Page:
Part III: Bjorn on the Environment

The Future is Tomorrow (c) Bjorn Rorslett

JM: This may seem like a silly question considering your life-long profession, but do you consider yourself as an environmental activist?

BR: Yes, in a more indirect background sense of the word. This means I'm no longer on the barricades, as I did in my younger days, but I contribute to people getting better insight and information on ecological and conservation issues. Together with colleagues I have made exhibitions from endangered areas to put pressure on environmental authorities, and in one particular case, our work was instrumental in giving a threatened woodland area status as a Nature Reserve.

JM: ...This means I no longer am on the barricades, as I did in my younger days...  What kind of issues were you fighting for?

BR: In those days, the main issues were pollution abatement, endangered species and biotope protection, and getting politics into the environmental questions. Only by international cooperation and pressure could one hope to get any reduction of, for example, acid rain which at that time dramatically impacted large areas of Norway.

JM: What sorts of actions/groups are you involved with?
BR: I do most of the work as a member of my professional organization, (Norwegian Nature photographers)

End to a Means is the Means to an End (visible) (c) Bjorn Rorslett

JM: What issues do you see as the environmental stressors that are seriously impacting your homeland and the greater environment?

BR: Lack of knowledge of, and insights into, environmental and ecological issues is steadily increasing. This trend is currently permeating the entire national community on all levels of political influence. In all my work, I try to show that Nature has a value of its own, an Eigenvalue in the words of Kant, which just exists totally independent of mankind, and we as a species should be obliged to respect.

JM: What do you consider to be the largest dangers to your homeland as well as the greater ecosystem?
BR: As I said before, ignorance and lack of insight into the environment as such and the belief that man can do anything which pleases him.

I live in a country where the sky is clear and you can drink water directly from a brook in the forest or in the mountains. However, you have to keep an eye out out for tell-tale signs of pollution everywhere. So our countryside has lost much of its pristine character already. Roads criss-cross the country to such extent that only a few percent of the geographical area are located more than 5 km away from a road. This means thattrue wilderness is very hard to find, and this in a country where the median itude is
900 m.a.s.l. (50% of Norway is above this itude).

If a new oil source is found inside a region important to fisheries, politicians are eager to tell all about zero emission technology. They might even believe such a contradiction exists, at least until the first spill occurs to destroy a fishery resource. Then, they go around in circles trying to find the culprit and promise such incidents will never happen again. They may even stop oil production for a week or two, at the most. It all boils down to the belief that man stands above everything else, which really sickens me.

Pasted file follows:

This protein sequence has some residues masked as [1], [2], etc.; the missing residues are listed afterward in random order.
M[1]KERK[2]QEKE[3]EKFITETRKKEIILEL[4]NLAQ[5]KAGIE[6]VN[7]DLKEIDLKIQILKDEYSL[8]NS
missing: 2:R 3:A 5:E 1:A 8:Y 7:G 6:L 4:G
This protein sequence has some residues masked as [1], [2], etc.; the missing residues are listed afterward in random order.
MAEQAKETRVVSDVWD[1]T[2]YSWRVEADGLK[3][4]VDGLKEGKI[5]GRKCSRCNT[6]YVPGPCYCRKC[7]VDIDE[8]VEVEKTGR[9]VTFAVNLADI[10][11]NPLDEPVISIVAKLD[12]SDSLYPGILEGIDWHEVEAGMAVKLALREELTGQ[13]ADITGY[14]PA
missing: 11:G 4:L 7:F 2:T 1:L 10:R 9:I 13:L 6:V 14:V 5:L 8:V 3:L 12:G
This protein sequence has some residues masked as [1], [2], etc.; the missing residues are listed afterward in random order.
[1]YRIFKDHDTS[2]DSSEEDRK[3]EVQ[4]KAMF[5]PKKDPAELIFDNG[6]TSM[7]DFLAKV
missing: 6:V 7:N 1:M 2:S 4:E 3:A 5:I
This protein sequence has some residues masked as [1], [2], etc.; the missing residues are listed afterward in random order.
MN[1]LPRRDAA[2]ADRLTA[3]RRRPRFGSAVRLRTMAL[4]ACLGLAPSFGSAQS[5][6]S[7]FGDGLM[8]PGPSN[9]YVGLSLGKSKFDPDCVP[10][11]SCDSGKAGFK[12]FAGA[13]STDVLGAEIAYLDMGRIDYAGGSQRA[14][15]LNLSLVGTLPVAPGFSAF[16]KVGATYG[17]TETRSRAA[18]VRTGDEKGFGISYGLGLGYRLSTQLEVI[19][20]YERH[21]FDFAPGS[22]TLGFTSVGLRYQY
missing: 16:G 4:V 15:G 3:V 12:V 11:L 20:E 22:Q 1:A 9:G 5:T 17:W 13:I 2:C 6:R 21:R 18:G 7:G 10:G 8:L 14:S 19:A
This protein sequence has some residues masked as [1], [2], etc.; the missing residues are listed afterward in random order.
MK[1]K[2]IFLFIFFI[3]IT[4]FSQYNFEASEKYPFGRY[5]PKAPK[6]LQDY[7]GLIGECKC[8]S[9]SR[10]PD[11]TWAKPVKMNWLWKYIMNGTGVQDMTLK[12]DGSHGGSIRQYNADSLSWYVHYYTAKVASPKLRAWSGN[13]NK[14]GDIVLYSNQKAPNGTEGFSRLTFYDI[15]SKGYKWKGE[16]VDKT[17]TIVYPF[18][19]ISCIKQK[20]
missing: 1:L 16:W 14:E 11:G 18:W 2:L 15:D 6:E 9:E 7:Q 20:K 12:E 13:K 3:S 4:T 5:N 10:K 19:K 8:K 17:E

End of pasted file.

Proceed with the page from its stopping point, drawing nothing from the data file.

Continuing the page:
JM: Is this scenario that you just described a real scenario, or is it hypothetical?
BR: Absolutely not. Oil exploration is now taking place in the Barents Sea and off the Lofoten Islands. Both of these places are major spawning areas for cod and other fish species. There have been a number of oil spills already to the embarrassment of the Authorites claiming zero-risk technology had been applied.

In The End, There is Just Another Beginning (visible) (c) Bjorn Rorslett

JM: What real things do you think that people can do to be helpful?
BR: Accepting Man's position in Nature.

JM: What do you think it will take for Man to really understand his place in Nature?
BR: It will never happen. We are too egoistic for that.

JM: Do you have any specific environmental organizations that you would like to talk about that are doing work that you feel is of a greater service?  What sort of things are they doing?
BR: In Norway, as in any other country, there are groups of people trying to reverse the exploitation of Nature for the benefit of mankind at whatever cost to the environment. The sad thing is that they must go on a political war path to achieve anything, because our society is run by politicians which only understand political and economical ramifications of their own actions. So the environmental parties must speak a similar language. Just restating the need for environmental concern and nature protection simply doesn't come over to the targeted audience. I see organizations such as Greenpeace and Attac in this context. Other organizations do focus more directly on human rights, but indirectly, they improve the attitude toward the non-profit aspects of humanity and our communities, Amnesty International springs to mind here.

Thanks again to Bjorn Rorslett for having taken the time to do this interview for NWP. If you would like to see more of Bjorn's work, or learn more about him, please feel free to check out his website at

As always, we encourage you to come join the community and to be participants in the forum. Just another reminder that this article is copyright 2005-2011, James Morrissey, and may not be reproduced, in part or whole, without explicit permission from James Morrissey. The images in this article are the property of Bjorn Rorslett and have been licensed to NWP for the purpose of this article.